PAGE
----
One site ‘difficult’ for learners to get to and ‘unsuitable for provision’
£68m developments leave college with huge debts
‘Makes sense’ to sell one off, says commissioner
Further Education Commissioner Dr David Collins has told how a series of blunders over the “size, location and financing” of these £68m West Cheshire College builds left it with crippling debt as he told Skills Minister Nick Boles “it makes sense” that one be sold off.
He described the buildings as “costly and inefficient” — and the college has revealed plans to shut the Handbridge site, as recommended by Dr Collins, just four years after rebuilding it on a site “relatively difficult to reach by public transport”.
It is also “unsuitable for the provision it offers,” according to Dr Collins.
The building, in Chester, opened around the same time as the college’s Ellesmere Port site, with both having been funded to the tune of £47.9m from the Learning and Skills Council.
Long-term borrowing to top up payment for the builds left the college £14.5m in the red and led in September to Dr Collins being sent in after the Skills Funding Agency (SFA) had assessed its financial health as inadequate.
Nigel Davies (pictured), principal since May 2013, declined to comment on whether Handbridge would be sold, but said: “Any decision to close a site is not taken lightly and has only been done with a clear and detailed understanding of the impact of those changes.”
Mr Boles responded to Dr Collins’ report by sending out two FE Commissioner advisers to ensure the proposed closure process at West Cheshire is carried out properly, including local consultation.
Dr Collins’ report had said: “West Cheshire College is in a very difficult financial position largely due to mistakes that were made in the past with regard to the size, location and financing of its new builds.” It added: “The college has a significant amount of excess space which is costly and inefficient. It therefore makes sense to consolidate provision on one site – that at Ellesmere Port – and to sell the Handbridge campus.”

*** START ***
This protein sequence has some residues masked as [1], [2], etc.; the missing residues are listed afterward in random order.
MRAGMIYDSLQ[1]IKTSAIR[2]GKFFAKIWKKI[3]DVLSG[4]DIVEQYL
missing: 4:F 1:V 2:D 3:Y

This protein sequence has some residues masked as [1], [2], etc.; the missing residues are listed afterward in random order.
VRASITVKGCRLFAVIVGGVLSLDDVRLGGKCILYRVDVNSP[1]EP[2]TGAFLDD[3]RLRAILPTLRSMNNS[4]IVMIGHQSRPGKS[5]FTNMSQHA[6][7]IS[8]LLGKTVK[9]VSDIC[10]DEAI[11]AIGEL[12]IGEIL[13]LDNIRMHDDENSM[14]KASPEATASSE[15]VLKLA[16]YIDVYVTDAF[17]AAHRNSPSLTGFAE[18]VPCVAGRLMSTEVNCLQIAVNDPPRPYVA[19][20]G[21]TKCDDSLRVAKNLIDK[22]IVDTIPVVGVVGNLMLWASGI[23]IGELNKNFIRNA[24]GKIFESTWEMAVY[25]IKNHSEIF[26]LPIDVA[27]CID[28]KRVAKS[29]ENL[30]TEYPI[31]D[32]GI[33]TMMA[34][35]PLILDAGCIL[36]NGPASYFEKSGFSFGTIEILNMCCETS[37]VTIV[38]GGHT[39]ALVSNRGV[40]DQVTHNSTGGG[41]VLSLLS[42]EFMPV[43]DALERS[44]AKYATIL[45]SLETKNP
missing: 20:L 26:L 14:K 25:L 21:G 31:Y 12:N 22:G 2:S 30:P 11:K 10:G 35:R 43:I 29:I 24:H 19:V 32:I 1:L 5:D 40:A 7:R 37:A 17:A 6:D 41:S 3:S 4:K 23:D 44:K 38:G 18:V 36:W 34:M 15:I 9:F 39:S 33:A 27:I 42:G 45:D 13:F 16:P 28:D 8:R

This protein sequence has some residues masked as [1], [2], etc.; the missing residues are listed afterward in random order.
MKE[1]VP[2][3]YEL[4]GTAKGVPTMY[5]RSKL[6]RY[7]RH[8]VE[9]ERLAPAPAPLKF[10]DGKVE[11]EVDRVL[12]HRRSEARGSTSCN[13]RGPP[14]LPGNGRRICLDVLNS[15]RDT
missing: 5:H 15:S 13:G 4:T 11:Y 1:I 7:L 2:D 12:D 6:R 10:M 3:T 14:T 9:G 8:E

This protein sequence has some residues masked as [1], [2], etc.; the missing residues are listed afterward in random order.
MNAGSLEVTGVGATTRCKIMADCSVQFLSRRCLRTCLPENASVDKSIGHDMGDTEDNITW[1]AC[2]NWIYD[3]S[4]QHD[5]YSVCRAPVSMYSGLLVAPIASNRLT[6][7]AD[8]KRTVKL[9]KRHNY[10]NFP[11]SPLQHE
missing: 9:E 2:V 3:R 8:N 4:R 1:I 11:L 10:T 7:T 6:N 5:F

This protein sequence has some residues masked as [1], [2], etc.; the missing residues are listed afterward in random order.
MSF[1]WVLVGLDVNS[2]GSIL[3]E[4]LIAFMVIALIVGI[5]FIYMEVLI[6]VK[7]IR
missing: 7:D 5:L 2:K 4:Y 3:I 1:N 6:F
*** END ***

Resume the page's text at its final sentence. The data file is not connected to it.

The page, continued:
A spokesperson for the grade three 15,257-learner college was “unable to confirm the number of job losses” that would result from the proposed campus closure.
Mr Davies said, despite the closure plan, the college would “continue to have a presence in Chester and is planning to open a more accessible city centre-based location”.
The commissioner’s report on West Cheshire came out the same day (January 29) as Stoke-on-Trent College’s, in which, similarly, it was advised to “review its estate” and potentially sell-off unused buildings. He inspected the college in November after it was also assessed as inadequate for financial health by the SFA.
Dr Collins called on the college to “develop a comprehensive recovery plan by the end of February at the latest”.
Sarah Robinson (pictured), principal of the grade two 15,000-learner college, said: “There are currently no plans to sell off any buildings/sites.” But she added that, since the commissioner’s visit, a staff reduction programme had been launched affecting around 25 employees across all areas, “including senior management”.
An SFA spokesperson said it was working with West Cheshire to “progress” Dr Collins’ findings, while it would “consider the outcome” of his Stoke-on-Trent report.